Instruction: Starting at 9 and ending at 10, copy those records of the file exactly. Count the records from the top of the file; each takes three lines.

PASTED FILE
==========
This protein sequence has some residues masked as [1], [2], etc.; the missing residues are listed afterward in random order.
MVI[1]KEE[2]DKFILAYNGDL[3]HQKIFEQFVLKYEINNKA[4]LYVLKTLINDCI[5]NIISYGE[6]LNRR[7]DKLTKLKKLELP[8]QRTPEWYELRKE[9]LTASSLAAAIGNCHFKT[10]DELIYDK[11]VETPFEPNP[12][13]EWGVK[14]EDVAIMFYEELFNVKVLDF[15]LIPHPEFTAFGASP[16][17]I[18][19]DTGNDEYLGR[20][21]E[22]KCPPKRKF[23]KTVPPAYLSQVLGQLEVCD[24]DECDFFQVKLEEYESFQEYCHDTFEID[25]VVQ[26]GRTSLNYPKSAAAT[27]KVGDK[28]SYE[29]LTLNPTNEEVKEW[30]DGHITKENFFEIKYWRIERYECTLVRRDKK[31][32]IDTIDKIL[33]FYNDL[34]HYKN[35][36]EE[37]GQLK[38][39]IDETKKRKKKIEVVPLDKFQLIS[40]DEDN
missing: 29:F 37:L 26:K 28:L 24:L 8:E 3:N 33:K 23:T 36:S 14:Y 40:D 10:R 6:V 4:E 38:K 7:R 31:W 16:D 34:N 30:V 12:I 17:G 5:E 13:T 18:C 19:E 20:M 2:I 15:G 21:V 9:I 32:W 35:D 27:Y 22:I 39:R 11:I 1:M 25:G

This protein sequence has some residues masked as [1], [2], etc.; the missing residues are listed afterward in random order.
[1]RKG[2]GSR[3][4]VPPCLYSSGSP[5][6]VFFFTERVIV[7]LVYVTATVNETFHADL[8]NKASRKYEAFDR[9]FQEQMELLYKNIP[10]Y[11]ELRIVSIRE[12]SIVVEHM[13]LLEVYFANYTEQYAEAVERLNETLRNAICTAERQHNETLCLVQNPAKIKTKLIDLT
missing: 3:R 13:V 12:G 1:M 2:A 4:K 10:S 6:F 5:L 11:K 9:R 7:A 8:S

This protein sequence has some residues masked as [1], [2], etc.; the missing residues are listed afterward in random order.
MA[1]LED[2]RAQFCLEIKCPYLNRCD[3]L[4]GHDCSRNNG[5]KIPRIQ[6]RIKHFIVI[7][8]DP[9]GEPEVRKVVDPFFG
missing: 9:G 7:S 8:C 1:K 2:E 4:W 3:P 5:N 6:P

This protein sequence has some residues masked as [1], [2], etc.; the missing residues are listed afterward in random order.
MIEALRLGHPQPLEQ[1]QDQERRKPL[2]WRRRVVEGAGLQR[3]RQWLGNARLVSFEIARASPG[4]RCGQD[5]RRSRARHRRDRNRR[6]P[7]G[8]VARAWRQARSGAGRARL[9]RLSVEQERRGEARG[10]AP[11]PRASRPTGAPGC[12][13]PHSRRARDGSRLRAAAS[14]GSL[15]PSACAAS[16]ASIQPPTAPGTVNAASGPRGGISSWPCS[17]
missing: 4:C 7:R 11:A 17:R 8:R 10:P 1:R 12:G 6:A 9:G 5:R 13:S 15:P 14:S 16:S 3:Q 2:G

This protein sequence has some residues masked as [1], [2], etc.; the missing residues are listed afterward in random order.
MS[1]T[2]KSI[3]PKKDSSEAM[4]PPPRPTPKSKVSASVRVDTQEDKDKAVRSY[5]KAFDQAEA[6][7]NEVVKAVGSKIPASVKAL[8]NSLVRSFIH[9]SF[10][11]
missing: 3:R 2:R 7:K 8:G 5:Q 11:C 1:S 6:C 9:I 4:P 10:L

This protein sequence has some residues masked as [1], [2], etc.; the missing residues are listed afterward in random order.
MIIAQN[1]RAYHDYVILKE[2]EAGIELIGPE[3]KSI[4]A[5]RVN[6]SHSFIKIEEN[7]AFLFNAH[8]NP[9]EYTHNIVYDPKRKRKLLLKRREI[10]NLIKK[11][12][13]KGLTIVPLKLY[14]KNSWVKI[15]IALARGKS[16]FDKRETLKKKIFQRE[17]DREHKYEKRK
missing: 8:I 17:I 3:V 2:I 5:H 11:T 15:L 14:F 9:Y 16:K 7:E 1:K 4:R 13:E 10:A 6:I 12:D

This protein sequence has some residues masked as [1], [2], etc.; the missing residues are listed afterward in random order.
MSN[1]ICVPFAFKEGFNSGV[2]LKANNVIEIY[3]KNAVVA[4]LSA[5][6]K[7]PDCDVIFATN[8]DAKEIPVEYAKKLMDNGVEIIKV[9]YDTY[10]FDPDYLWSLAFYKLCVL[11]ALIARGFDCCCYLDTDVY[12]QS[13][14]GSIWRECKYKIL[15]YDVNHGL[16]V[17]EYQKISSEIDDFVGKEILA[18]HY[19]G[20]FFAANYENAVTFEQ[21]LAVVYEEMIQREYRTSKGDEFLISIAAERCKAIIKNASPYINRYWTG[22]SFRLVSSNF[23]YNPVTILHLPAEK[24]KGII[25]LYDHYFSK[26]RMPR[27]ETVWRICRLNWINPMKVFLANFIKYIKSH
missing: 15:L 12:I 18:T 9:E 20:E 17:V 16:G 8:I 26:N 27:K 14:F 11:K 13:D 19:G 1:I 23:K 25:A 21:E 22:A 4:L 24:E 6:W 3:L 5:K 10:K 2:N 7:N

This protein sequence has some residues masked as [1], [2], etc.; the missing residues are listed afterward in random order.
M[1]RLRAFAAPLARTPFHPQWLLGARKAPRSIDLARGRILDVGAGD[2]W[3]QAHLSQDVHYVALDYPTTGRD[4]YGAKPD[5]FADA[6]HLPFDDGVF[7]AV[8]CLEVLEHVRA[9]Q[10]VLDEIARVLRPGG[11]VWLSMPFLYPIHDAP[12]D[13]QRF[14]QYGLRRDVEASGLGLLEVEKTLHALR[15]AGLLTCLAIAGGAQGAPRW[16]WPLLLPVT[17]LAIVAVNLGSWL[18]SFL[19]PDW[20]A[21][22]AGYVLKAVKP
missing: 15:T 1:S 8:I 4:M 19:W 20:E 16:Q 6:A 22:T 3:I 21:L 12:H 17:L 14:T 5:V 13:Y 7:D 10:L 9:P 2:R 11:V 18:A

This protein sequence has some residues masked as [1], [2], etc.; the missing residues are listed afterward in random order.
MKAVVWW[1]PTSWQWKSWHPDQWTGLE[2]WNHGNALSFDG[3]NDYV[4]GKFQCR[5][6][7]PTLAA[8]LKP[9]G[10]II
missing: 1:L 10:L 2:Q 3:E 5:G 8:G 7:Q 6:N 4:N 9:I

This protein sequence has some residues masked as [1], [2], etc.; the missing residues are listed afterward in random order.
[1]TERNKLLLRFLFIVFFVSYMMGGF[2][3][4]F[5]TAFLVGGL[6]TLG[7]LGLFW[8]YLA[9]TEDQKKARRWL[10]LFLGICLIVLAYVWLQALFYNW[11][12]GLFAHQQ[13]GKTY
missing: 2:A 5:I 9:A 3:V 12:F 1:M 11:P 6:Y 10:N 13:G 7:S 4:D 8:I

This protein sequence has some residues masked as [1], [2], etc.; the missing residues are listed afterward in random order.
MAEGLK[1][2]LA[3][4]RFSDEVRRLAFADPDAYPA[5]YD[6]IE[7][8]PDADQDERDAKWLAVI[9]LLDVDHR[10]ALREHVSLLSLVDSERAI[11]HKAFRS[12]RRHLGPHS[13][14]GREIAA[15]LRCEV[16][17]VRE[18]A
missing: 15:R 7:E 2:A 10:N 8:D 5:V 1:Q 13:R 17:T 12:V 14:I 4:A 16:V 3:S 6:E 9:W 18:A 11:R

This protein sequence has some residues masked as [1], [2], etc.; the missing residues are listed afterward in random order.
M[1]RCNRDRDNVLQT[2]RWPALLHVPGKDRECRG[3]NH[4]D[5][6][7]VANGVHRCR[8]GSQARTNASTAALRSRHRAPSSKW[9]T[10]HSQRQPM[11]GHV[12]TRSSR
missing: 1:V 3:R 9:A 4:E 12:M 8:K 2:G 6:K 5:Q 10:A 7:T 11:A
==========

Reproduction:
This protein sequence has some residues masked as [1], [2], etc.; the missing residues are listed afterward in random order.
MKAVVWW[1]PTSWQWKSWHPDQWTGLE[2]WNHGNALSFDG[3]NDYV[4]GKFQCR[5][6][7]PTLAA[8]LKP[9]G[10]II
missing: 1:L 10:L 2:Q 3:E 5:G 8:G 7:Q 6:N 4:N 9:I

This protein sequence has some residues masked as [1], [2], etc.; the missing residues are listed afterward in random order.
[1]TERNKLLLRFLFIVFFVSYMMGGF[2][3][4]F[5]TAFLVGGL[6]TLG[7]LGLFW[8]YLA[9]TEDQKKARRWL[10]LFLGICLIVLAYVWLQALFYNW[11][12]GLFAHQQ[13]GKTY
missing: 2:A 5:I 9:A 3:V 12:F 1:M 11:P 6:Y 10:N 13:G 7:S 4:D 8:I